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CareFirst, Kaiser will OK renewals

At least two of the health insurance companies that planned to discontinue certain policies sold in Maryland say they will now allow those policies to be renewed for one more year, in light of changes to state and federal regulations.

A third company would like to reinstate policies slated to be discontinued, according to a spokeswoman, but executives are unsure if it would be feasible.

Both CareFirst BlueCross BlueShield and Kaiser Permanente will allow policyholders who were notified that their plans were being terminated to keep those plans in 2014, according to spokespersons for the companies.

The reversal is in response to President Barack Obama’s recent decision to delay enforcement of provisions in the Affordable Care Act that require all insurance plans to meet minimum standards by providing certain health benefits. The Maryland Insurance Administration clarified Tuesday that it’s up to insurance carriers whether to continue offering non-compliant plans.

Officials for CareFirst, the state’s largest insurer, said the company had intended to discontinue the plans of more than 50,000 Marylanders covered by three subsidiaries: CareFirst of Maryland Inc., CareFirst BlueChoice and Group Hospitalization and Medical Services Inc.

If those people want to keep the same coverage through the end of 2014, officials said, they must take action to renew the policy before Dec. 16, which would give the company enough time to process the claims and ensure coverage would begin Jan. 1.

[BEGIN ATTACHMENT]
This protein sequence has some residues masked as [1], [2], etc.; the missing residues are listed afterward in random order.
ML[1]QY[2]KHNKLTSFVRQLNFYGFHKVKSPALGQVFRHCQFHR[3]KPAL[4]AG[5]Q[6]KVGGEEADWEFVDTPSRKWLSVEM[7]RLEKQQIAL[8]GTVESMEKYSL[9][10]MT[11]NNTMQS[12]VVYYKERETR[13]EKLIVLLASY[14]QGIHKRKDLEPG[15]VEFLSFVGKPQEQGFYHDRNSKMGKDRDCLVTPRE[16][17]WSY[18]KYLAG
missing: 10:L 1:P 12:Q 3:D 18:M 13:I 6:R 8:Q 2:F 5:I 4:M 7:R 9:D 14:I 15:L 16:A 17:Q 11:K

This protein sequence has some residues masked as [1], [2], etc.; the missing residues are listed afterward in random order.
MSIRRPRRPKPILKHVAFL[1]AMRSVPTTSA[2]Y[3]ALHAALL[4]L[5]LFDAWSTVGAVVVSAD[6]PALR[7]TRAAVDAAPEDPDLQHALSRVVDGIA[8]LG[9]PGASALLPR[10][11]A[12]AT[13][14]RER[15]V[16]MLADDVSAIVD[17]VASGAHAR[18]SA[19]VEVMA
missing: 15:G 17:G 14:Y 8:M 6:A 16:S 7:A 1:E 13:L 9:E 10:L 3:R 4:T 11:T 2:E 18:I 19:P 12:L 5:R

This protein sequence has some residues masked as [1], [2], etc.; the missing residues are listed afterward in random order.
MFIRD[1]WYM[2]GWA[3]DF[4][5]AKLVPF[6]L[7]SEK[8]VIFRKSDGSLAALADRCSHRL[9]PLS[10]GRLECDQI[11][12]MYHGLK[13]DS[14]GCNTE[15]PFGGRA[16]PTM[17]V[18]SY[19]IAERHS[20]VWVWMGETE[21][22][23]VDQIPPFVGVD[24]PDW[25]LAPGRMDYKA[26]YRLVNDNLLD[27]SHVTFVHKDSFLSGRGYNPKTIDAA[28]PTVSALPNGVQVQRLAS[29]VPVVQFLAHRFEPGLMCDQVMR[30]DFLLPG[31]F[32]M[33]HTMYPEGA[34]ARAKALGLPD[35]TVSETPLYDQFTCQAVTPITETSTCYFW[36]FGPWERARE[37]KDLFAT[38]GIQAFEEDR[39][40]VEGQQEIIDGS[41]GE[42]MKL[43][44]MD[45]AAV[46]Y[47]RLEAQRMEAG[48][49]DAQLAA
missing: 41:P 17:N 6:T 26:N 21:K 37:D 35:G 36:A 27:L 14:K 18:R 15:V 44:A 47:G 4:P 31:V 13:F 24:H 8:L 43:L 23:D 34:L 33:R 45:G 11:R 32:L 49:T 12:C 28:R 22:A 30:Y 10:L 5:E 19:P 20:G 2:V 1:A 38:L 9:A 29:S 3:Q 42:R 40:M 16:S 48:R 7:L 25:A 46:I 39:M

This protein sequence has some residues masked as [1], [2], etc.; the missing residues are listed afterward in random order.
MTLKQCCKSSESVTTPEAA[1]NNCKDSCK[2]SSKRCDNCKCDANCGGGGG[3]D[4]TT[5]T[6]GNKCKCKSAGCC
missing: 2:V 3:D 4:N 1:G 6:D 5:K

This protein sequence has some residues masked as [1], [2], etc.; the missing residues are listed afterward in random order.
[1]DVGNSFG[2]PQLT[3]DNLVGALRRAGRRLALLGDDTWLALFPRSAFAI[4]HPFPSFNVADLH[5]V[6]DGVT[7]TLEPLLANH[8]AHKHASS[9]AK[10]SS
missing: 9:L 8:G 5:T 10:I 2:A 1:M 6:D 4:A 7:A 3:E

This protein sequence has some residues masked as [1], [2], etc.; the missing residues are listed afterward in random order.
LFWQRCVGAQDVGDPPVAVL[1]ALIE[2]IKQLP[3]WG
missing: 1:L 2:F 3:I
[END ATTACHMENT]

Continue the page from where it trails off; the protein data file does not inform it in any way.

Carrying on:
“We are extremely pleased to be able to extend this opportunity to our individual subscribers and their families and [we] fully support this step that the MIA has now afforded us,” said CareFirst President and CEO Chet Burrell in a statement.

Kaiser Permanente’s subsidiary, Kaiser Foundation Health Plan of the Mid-Atlantic States Inc., had sent cancellation notices to more than 5,000 policy-holders, but the carrier now intends to offer the option to renew, according to a spokeswoman.

Officials for Aetna Inc., which had been selling individual plans in Maryland under subsidiaries Aetna Life Insurance Co. and Coventry Health and Life Insurance Co., said they would like to follow suit but that it might not be possible to re-offer the more than 12,600 policies that were going to be discontinued.

It’s very unlikely that Aetna would be able to make those policies available again because Aetna forfeited its right to sell individual health plans in Maryland when it dropped out of the state-run exchange, Maryland Health Connection, in August.

“We support efforts to allow people to keep what they have,” said spokeswoman Anjanette Coplin. “However, we will need cooperation and expedited approval from state regulators to remove barriers that would make it difficult to make this change in such a short period of time. State regulators will need to allow us to update our policies and secure appropriate rates so we can get these plans back in the market.”

When asked to be more specific about what would need to happen in order for Aetna to renew its plans, Coplin said she could not provide any more details.

“We are still in discussions with the state to determine how we can best meet the needs of our customers,” Coplin said.

CareFirst officials said they determined that consumers who re-enroll in non-compliant plans would pay the most recent premium rates that were approved by the MIA for those plans. Those premiums won’t necessarily be the same as they were when the customer first enrolled in the plan, because the MIA might have reviewed the rates since that time.

The decision to allow renewal of non-ACA compliant plans does not mean consumers will be able to hold onto the same plans indefinitely. Those policies will no longer be available after 2014, and consumers must find new coverage.

“This step will help smooth the transition to the new ACA products,” Burrell said.

Consumers may also decline to renew the policy and instead purchase coverage from the state-run exchange or directly from an insurer.